Cavitation Detection Technology for Optimizing Hydraulic Turbine Operation and Maintenance
Project ID: 2386
Principal Investigator: John Germann
Research Topic: Condition Assessment
Priority Area Assignments: 2014 (Renewable Energy and Energy Conservation)
Funded Fiscal Years: 2014
Keywords: cavitation detection, cavitation monitor, hydroelectric, hydraulic turbines, acoustic emissions, vibrations
Can Reclamation develop effective cavitation detection techniques and through this study, develop a cavitation detection monitor that can be used to substantially reduce hydro turbine maintenance costs by accurately predicting erosive cavitation?
Need and Benefit
Turbine cavitation damage is usually the most costly maintenance item on a hydroelectric turbine. At this time there is no effective method or commercial instrumentation available to detect on-going erosive cavitation on an operating turbine. This research is being conducted to develop better techniques and instrumentation for eventual use as a machine condition monitoring tool. The overall goal is that with these techniques and instrumentation in place, better economic models of the costs associated with cavitation damage that is occurring within turbines operating in cavitation prone zones can be better determined.
Detection of cavitation occurring in an operating hydroelectric unit is difficult. Cavitation occurring in a hydroelectric turbine is a very complex phenomenon that is difficult to assess. Cavitation that occurs within the hydraulic turbine can be damaging or non-damaging. Direct access to assess cavitation that is occurring within the water passage of the turbine is not possible. A primary task of past Reclamation research was to explore the best type of sensor to use to pick up cavitation noise, the best location(s) for sensor placement and better signal processing techniques for dissemination of signal data. These researches lead to the development of a shaft-mounted cavitation detector. It was proved that one of the best locations for detecting damaging cavitation that is actually occurring on the turbine runner surface is off of the turbine shaft. Technologically, this is difficult though since high frequency signals must be transmitted off of a high speed rotating platform and there are high safety and reliability concerns with anything spinning at a high speed.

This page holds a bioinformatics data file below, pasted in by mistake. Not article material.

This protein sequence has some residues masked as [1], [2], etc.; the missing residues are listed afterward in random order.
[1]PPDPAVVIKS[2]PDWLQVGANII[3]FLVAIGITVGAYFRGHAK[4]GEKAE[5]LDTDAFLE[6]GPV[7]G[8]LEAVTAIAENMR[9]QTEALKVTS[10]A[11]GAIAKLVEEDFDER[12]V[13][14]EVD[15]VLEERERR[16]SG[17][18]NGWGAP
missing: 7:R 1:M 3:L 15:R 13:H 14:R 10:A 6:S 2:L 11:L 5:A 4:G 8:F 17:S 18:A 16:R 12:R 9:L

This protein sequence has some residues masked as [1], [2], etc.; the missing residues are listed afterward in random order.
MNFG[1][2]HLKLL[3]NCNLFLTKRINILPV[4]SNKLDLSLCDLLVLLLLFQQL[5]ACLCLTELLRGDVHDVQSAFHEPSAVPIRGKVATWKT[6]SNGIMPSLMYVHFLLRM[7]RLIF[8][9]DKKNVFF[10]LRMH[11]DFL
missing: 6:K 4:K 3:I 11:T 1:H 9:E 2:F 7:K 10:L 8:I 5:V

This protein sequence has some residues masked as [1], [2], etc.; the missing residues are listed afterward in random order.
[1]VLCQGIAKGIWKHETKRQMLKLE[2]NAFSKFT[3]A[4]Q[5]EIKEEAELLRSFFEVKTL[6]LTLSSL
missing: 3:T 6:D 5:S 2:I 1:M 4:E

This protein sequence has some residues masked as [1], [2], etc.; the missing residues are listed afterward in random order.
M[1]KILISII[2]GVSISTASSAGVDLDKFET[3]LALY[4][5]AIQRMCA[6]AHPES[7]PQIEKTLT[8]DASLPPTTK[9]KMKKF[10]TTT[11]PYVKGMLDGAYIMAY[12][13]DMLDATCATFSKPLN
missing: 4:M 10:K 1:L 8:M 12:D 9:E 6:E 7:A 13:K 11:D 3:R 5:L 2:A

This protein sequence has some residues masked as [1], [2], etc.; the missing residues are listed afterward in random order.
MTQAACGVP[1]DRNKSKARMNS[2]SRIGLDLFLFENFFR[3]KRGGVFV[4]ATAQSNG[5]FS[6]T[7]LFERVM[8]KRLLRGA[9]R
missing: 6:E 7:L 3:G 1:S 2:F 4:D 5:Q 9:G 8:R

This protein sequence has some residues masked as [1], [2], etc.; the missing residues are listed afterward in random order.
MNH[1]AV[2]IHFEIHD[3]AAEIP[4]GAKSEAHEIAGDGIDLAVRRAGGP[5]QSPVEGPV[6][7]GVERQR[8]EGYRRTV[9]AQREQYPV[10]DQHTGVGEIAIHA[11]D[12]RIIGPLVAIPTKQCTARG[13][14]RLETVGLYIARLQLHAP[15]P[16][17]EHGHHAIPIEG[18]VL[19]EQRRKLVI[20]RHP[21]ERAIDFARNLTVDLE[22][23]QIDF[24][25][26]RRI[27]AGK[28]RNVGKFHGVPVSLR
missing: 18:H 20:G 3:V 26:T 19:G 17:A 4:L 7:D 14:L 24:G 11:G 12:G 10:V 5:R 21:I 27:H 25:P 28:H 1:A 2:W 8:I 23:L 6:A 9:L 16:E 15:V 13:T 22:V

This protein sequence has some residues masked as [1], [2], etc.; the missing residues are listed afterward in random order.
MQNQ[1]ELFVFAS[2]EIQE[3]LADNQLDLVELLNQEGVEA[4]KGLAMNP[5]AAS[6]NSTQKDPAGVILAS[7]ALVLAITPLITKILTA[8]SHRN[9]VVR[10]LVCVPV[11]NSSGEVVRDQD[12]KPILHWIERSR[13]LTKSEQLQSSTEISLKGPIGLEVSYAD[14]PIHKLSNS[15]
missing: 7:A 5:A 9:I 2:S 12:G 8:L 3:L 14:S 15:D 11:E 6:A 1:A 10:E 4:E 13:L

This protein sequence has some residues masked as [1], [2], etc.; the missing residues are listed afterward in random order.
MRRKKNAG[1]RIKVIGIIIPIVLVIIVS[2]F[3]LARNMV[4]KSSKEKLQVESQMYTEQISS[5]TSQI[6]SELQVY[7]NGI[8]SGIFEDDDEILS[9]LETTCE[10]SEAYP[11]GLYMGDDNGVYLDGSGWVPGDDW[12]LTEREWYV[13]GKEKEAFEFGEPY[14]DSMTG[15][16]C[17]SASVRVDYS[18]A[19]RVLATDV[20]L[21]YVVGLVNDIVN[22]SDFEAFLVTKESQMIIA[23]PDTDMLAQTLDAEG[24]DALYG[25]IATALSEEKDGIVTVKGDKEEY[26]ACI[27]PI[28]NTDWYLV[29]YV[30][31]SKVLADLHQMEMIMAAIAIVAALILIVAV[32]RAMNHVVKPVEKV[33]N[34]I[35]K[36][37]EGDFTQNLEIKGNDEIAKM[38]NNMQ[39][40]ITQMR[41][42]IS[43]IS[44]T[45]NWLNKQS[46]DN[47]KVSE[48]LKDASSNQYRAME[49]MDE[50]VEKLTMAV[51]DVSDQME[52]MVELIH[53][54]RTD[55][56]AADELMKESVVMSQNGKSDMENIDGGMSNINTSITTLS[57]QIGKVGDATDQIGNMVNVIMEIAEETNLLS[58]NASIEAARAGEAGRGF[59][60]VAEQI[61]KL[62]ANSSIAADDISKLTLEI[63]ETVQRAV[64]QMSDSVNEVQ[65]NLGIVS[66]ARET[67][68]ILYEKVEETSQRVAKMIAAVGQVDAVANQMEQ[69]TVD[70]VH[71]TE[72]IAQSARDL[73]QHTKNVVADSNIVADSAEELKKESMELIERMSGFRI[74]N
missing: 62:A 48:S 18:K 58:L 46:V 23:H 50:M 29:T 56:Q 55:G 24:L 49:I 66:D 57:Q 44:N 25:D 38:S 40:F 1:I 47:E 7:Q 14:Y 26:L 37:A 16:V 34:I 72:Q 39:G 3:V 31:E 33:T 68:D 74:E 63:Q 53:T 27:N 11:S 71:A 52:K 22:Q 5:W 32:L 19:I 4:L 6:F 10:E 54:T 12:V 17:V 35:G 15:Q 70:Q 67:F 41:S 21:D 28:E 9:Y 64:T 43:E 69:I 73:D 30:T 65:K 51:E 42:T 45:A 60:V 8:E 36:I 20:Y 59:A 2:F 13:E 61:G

Reclamation has two hydroelectric turbines with new turbine runners at Judge Francis Carr (J. F. Carr) powerplant that exhibit extremely aggressive leading edge cavitation. Cavitating vortex swirl is also seen with these turbines. In 2013, the Technical Service Center, mechanical equipment group, through this research, entered into a partnership with the Northern California Area Office (NCAO) with the intent to conduct machine condition monitoring and cavitation detection research at J. F. Carr powerplant. The only means to limit damage to these runners is to accurately predict cavitation prone operating zones and restrict operation within these zones. To accomplish this, a cavitation detection monitor must be developed, installed and tested. Once this is accomplished, and through long term study, effective algorithms can be developed to predict erosive cavitation so that it is possible to actually quantify dollar loss amounts associated with damage occurring from operating in the cavitation prone areas. Other facilities such as the Hoover and Grand Coulee power stations have expressed interested in this research for applications at their facilities.
Reclamation is the only known entity in the world that is currently conducting research on cavitation in hydraulic turbines. Reclamation has a unique opportunity to build upon past research accomplishments by conducting cavitation research on the existing runners at the J. F. Carr facility. The units are an excellent research platform for these studies since they already exhibit severe erosive cavitation. Without this study, the ultimate destruction of these $7,000,000 runners is inevitable. The findings from this research will be disseminated to other outside organizations through technical papers and conference presentations.
The shaft mounted cavitation detector designed by Reclamation through this research will be continually tested and upgraded. This product will be made available to Reclamation powerplants as requested. Its use for other, non-cavitation related measurements outside of this research, has already been discovered and utilized.
An effective cavitation monitor(s) will be designed, fabricated, installed and tested at J. F. Carr powerplant. This product will be tested and made available to Reclamation powerplants as requested.
New insight will be developed into better cavitation detection methodology, detection techniques and instrumentation, signal analysis and software tools, and measurement of cavitation aggressiveness, relative to damage that is occurring on actual hydroelectric turbines.
These findings will be disseminated throughout Reclamation and the hydroelectric industry through the writing of technical papers and presentation at various conferences